Villanueva refiles stop-'endo' bill

Dharel Placido, ABS-CBN News

Posted at Jul 29 2019 02:40 PM | Updated as of Aug 01 2019 09:33 PM

Villanueva refiles stop-'endo' bill 1
Protesters picket in Mendiola calling for the end of contractualization and regularization of workers in the country on July 20, 2018, days ahead of the third State of the Nation Address of the Duterte administration. The protesters call for more action from the government after layoffs by companies amid the signing of Executive Order #51 last May. Mark Demayo, ABS-CBN News

MANILA - Sen. Joel Villanueva on Monday refiled a bill that seeks to end labor contractualization or “endo”, a previous version of which was earlier vetoed by President Rodrigo Duterte.

Villanueva, chair of the Senate labor committee, said he refiled the Security of Tenure Bill with some minor changes.

Duterte on Friday vetoed the Security of Tenure Bill, saying it "unduly broadens the scope and definition of prohibited labor-only contracting.”

The President said he vetoed the proposed measure because he wanted to maintain the “delicate balance” between the interests of employers and employees.

Lawmakers were dismayed after Duterte vetoed the proposed measure seeking to end contractualization, one of his campaign promises that helped put him in office.

Senate Majority Leader Juan Miguel Zubiri was baffled why Duterte vetoed the proposed measure even though he had certified it as one of his priority bills.

Socioeconomic Planning Secretary Ernesto Pernia earlier said the bill needs to be “tweaked” so that “it would benefit not only the employers but also the workers.”

Senate President Pro-Tempore Ralph Recto suggested that the executive branch should now write its own version of the bill and send it to Congress with an attached presidential certification of urgency.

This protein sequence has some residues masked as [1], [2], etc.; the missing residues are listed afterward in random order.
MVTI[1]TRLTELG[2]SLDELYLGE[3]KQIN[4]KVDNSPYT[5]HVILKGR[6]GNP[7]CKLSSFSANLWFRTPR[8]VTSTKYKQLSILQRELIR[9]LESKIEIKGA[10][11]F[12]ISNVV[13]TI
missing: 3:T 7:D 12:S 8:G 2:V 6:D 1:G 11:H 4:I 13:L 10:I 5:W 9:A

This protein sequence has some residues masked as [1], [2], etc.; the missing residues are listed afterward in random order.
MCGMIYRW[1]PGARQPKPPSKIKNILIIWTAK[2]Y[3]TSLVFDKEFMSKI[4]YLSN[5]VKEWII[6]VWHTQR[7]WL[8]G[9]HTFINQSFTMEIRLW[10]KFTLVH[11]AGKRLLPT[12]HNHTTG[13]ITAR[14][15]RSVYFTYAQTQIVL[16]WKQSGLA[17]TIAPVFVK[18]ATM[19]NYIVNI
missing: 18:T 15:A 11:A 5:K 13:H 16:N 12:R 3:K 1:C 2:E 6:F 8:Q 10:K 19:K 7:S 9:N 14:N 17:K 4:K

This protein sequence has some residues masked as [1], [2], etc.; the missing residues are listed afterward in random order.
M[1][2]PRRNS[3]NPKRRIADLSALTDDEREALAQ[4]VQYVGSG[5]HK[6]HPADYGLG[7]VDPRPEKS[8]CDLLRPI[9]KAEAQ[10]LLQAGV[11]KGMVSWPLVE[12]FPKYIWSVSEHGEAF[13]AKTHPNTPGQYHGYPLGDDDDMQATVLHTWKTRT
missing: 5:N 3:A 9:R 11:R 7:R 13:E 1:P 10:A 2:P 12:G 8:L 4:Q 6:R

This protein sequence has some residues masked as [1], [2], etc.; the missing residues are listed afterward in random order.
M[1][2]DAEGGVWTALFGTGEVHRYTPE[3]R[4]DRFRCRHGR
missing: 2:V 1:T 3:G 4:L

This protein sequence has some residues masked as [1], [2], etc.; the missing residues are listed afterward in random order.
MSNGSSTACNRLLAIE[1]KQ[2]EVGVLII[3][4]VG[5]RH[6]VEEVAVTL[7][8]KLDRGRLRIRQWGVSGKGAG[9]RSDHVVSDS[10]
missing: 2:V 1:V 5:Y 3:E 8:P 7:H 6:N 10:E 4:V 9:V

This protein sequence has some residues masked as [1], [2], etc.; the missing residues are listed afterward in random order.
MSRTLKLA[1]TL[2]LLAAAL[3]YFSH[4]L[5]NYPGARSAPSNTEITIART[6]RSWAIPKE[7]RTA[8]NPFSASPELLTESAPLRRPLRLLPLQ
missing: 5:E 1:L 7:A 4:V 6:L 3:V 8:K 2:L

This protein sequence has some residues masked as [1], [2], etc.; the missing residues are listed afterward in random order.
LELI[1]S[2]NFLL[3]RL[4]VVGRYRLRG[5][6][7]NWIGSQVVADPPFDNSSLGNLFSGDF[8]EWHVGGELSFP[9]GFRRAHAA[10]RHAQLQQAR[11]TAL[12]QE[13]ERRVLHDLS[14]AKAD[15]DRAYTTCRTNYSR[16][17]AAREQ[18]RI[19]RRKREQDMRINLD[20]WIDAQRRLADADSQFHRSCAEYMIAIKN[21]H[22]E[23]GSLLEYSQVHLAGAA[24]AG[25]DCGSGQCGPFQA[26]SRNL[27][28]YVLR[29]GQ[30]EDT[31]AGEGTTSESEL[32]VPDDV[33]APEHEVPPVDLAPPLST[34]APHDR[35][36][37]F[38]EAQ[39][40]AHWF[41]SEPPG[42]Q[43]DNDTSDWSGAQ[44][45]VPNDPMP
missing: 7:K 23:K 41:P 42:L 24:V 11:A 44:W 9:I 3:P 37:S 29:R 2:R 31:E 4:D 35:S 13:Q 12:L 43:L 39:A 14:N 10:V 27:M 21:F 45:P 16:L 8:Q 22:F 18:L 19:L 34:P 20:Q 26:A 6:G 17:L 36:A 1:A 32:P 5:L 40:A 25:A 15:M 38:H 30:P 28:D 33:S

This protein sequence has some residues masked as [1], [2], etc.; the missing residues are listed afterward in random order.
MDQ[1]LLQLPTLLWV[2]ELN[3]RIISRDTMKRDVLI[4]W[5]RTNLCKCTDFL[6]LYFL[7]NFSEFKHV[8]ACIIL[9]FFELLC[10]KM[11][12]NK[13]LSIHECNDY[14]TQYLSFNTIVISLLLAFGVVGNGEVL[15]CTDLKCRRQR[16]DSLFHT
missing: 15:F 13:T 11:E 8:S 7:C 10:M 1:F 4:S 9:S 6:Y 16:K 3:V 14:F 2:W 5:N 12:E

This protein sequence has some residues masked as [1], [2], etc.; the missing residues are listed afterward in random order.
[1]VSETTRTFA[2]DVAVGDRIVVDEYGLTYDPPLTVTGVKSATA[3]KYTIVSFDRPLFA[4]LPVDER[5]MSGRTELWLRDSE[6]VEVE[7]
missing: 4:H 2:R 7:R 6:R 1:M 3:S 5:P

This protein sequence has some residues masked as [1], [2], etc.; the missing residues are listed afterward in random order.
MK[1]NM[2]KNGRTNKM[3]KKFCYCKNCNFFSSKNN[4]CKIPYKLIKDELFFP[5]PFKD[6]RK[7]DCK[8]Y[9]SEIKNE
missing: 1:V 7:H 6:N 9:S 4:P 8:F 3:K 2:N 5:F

“If it has changed its mind, then the version it now wants must be in black and white, so nothing will be lost in translation. This is needed because the veto message did not cite the specific provisions that triggered the veto,” Recto said in a statement last Saturday.

“Let the burden of proposition fall on them this time. But this will be for the information of Congress only, and should not mean that it must be the one passed en toto.”

In vetoing the bill, Duterte explained that while labor-only contracting must be prohibited, legitimate job-contracting should be allowed, provided that the contractor is well capitalized, has sufficient investments, and affords its employees all the benefits provided under labor laws.

Businesses should be allowed to determine whether they should outsource certain roles or not, “especially when job contracting will result in economy and efficiency in their operations, with no detriment to the workers.”

“This is especially critical since empirical data shows that the Philippines is currently at a disadvantage already in terms of cost and flexibility of labor use compared to its peers in the region,” Duterte said.